“Even the majority of developed countries had not yet done so, and this effort demonstrated the enormous flexibility of China.. However the precondition for this commitment is that China cannot be deprived of the rights of invoking developing country provisions with regard to domestic support".

Long also stressed the need for a package approach and solution, though he saw risks in such an approach. Disagreement on one issue might result in failure of the whole package. China was still willing to continue negotiations on a balanced package, but would urge relevant countries to make political decisions.

The Chinese position on agriculture and developing-country status received strong support from India, Pakistan and Malaysia among others.  Brazil confirmed Malaysia’s contention that the issue of Chinese domestic support was not a coordinated position of the Cairns group.  Pakistan said any delay in Chinese accession would have a negative impact on the multilateral trading system and would have vast implications for further trade liberalization and new negotiations.

On the other questions yet to be resolved, India said that considerable progress had been made, but agreement was still to be achieved in the price-comparability clause on anti-dumping, product-specific safeguards and textiles safeguards provisions.

[These are areas where China has reached bilateral agreements with the US and the EC which would enable these countries, which already have laws on their statute books that sanction special procedures vis-a-vis China and other non-market or transition economies, to be able to use them without a WTO challenge by China. Having reached accords to safeguard their domestic markets and constituencies, the US and EC are not concerned over how these accords would be ‘multilateralized’ in the WTO through the protocol. But a number of developing countries including India, Mexico and several others, including some ASEAN countries  and others, who feel concerned about possible Chinese competition through ‘dumping’ and the problems they would face in investigations on price-comparisons when the Chinese market system is not very transparent in price-formation, are pressing for clearer multilateral provisions in the Chinese protocol.]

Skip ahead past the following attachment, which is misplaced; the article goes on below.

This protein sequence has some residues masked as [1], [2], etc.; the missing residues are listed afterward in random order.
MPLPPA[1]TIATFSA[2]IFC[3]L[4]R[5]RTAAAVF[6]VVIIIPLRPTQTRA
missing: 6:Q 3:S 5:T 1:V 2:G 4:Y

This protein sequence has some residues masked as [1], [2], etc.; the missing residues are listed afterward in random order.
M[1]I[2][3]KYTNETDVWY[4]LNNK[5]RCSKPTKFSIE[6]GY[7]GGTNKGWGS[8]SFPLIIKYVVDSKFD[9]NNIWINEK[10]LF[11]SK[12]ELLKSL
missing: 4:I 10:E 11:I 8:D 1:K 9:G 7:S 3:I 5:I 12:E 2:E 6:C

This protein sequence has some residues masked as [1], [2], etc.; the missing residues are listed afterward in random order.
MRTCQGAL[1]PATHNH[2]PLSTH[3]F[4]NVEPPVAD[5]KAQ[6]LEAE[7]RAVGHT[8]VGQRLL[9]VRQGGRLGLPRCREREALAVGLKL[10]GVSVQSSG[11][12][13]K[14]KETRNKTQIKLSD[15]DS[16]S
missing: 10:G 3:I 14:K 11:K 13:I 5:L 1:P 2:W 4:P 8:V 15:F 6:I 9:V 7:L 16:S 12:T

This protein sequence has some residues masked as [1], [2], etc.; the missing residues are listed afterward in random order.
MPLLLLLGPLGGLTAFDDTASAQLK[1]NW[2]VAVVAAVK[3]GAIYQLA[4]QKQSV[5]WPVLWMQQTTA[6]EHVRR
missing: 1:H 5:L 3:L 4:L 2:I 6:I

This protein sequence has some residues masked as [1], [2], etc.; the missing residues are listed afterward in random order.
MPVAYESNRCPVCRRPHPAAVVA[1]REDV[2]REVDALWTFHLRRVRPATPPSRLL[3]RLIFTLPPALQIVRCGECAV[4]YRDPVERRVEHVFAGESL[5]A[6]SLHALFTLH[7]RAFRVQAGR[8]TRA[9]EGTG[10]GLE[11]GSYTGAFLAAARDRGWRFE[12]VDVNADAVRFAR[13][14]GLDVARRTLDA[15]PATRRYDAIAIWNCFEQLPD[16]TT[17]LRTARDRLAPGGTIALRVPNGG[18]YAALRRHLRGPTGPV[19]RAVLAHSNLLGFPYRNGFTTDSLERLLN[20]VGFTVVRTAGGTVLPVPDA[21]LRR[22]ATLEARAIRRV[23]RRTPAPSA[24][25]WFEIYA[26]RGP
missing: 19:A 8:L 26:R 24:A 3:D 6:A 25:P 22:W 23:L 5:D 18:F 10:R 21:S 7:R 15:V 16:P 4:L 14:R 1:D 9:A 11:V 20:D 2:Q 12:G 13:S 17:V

During the current talks, in what was claimed to be an EC-led effort to evolve a package on the core issues identified by Ravier in his final statement, the EC appears to have tried to work out a package within the Quad group, covering Chinese agriculture domestic support, the services issue and the definitions, product-specific safeguards, and the TBT questions.

The EC appears to have put together a package on these, and presented it to the Quad at a limited consultation convened by the secretariat, and at which the secretariat was present. But the US was not prepared to or unable to accept the compromise, given the fact that the Clinton administration was winding down and the there would be a change of guard at Washington from Saturday. The EC itself made clear that it had no difficulty in accommodating China on the agriculture domestic support issue. Whether it was just an attempt to score points against the US (gaining some ‘brownie scout points’ as one trade diplomat caustically described it in private on Tuesday) or an attempt to use the ‘compromise’ to gain more advantages with China on services, both for itself and the US, is not very clear.

But this prolonged meeting and consultation on Tuesday, while other members waited around in the coffee shop of the WTO for the informal plenary to start, raised some strong criticisms of the return of the secretive and non-transparent negotiating process. The EC which became aware, tried to hold a meeting with a few others including Australia and India, where they received some sharp criticism and concerns that if the EC and the secretariat used such methods to evolve a package that took care of the interests of the majors, others would be placed in a very difficult situation.